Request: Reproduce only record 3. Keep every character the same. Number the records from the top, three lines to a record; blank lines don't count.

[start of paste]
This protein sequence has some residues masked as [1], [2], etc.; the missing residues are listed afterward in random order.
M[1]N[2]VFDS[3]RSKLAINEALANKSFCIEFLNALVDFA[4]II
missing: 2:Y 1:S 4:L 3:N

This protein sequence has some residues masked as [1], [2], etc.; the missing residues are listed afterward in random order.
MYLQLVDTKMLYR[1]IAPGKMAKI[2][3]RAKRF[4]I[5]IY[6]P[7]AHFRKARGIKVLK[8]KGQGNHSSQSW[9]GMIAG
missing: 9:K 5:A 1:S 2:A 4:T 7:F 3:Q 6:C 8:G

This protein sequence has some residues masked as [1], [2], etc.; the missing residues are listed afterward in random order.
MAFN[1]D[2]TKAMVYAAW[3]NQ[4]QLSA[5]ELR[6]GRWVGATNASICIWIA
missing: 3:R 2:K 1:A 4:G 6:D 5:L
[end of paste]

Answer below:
This protein sequence has some residues masked as [1], [2], etc.; the missing residues are listed afterward in random order.
MAFN[1]D[2]TKAMVYAAW[3]NQ[4]QLSA[5]ELR[6]GRWVGATNASICIWIA
missing: 3:R 2:K 1:A 4:G 6:D 5:L